INTERVIEW: Alternative priorities

Safeya Mounir , Thursday 27 Oct 2022

Former minister of supply Gouda Abdel-Khalek tells Safeya Mounir the economic conference* should seek an overhaul monetary policy.

Gouda Abdel-Khalek
Gouda Abdel-Khalek


Why hold the economic conference now?

The conference is intended to come up with a roadmap for the management of the economy and it is good that so many concerned parties are represented — we have the government, business organisations such as the Federation of Egyptian Industries and chambers of commerce, economists and representatives of political parties. But I should note that if we are talking about economic problems, we need to remember that business is not just about businessmen but also about workers. Workers are the most affected by the current circumstances. They should have been represented too.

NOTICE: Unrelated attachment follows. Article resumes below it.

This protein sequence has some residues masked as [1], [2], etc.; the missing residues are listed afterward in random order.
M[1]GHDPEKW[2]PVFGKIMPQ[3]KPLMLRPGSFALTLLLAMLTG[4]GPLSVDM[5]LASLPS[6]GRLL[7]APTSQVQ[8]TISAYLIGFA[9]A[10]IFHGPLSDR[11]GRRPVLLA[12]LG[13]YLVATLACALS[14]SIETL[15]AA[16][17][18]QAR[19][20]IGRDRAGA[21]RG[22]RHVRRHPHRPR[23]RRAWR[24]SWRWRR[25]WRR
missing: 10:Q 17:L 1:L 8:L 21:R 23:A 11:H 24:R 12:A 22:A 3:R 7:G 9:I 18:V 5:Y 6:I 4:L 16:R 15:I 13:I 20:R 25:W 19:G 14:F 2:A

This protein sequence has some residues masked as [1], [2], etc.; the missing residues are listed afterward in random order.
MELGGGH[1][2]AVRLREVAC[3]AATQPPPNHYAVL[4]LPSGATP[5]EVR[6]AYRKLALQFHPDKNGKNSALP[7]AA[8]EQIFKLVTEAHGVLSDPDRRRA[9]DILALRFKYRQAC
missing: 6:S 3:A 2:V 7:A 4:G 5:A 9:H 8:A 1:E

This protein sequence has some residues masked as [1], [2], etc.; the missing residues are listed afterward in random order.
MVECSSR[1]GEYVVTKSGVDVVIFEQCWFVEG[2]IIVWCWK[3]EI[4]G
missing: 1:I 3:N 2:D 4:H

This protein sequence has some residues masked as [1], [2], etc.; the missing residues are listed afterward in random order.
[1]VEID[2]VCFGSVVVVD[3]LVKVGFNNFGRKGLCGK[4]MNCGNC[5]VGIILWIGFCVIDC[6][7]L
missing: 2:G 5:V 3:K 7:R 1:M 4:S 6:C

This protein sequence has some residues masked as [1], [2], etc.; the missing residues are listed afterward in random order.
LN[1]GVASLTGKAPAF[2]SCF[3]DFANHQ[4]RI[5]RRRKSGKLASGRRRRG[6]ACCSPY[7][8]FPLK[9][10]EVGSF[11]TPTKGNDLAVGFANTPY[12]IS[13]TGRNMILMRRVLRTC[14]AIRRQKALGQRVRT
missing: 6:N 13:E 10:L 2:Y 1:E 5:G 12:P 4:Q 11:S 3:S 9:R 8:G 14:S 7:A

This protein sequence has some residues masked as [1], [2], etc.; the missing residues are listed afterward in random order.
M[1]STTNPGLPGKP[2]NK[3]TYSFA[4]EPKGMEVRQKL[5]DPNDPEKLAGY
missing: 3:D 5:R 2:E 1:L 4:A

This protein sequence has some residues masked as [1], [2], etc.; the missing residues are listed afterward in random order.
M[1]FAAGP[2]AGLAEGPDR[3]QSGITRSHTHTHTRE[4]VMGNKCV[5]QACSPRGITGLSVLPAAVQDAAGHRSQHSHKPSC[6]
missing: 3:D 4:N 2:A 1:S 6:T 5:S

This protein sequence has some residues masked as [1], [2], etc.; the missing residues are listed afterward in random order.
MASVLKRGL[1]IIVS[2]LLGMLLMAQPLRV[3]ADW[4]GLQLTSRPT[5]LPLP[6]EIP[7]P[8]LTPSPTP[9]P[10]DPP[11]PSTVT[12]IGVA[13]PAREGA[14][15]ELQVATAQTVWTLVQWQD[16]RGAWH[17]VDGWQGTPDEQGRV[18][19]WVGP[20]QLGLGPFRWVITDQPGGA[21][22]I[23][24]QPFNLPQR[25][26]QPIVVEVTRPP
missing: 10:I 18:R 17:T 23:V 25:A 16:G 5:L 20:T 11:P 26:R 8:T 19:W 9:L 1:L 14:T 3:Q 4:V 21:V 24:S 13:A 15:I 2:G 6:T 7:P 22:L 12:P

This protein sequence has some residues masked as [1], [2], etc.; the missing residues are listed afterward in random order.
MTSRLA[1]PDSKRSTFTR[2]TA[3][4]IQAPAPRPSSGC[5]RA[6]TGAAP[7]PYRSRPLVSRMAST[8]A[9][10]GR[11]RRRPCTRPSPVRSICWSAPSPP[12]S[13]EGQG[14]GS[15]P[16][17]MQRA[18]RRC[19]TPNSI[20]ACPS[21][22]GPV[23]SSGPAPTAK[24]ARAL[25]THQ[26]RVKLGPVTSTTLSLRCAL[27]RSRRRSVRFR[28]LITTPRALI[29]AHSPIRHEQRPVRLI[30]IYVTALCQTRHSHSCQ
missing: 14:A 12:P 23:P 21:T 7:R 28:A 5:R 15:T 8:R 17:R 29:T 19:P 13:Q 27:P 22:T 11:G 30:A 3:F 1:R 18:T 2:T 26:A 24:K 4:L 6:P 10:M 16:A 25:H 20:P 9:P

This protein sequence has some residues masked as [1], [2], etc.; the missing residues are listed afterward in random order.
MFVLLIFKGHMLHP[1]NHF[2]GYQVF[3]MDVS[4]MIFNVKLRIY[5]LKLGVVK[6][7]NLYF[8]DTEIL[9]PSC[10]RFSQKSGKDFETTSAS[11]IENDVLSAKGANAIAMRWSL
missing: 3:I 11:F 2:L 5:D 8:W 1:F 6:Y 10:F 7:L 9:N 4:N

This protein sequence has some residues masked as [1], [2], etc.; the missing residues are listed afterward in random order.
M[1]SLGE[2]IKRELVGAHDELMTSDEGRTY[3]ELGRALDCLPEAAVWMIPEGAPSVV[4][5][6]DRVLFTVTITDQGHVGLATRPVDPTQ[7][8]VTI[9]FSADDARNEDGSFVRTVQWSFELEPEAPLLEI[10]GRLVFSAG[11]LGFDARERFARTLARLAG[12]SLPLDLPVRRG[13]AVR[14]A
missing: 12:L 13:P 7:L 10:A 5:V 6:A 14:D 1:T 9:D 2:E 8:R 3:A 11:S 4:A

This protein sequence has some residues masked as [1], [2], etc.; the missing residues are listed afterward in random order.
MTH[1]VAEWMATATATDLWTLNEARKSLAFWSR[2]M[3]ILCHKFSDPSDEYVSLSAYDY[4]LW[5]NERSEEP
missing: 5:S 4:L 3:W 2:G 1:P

Where does Egypt’s macroeconomic management stand?

There is a lack of cohesion between investment, economic growth and monetary policies related to the exchange rate and interest rates, and policies on public spending. The disjunctions mean the policies are failing to bring about [the aspired] justice and redistribution of income.

The government is directly responsible for this lack of cohesion, which has also caused problems to the industrial sector. This was very clear last summer when the Central Bank of Egypt abruptly decided to change import procedures by requiring a letter of credit for all imports. There should be a single entity that works on coordinating economic policies among all concerned bodies. This is essential.

Yet despite its economic difficulties, Egypt’s economic conditions are better than those of some developed countries.

Why has Egypt been so economically affected by the Russia-Ukraine war?

Because our economic policies make us vulnerable. We need to change these policies. We need to work more on expanding agricultural and industrial production.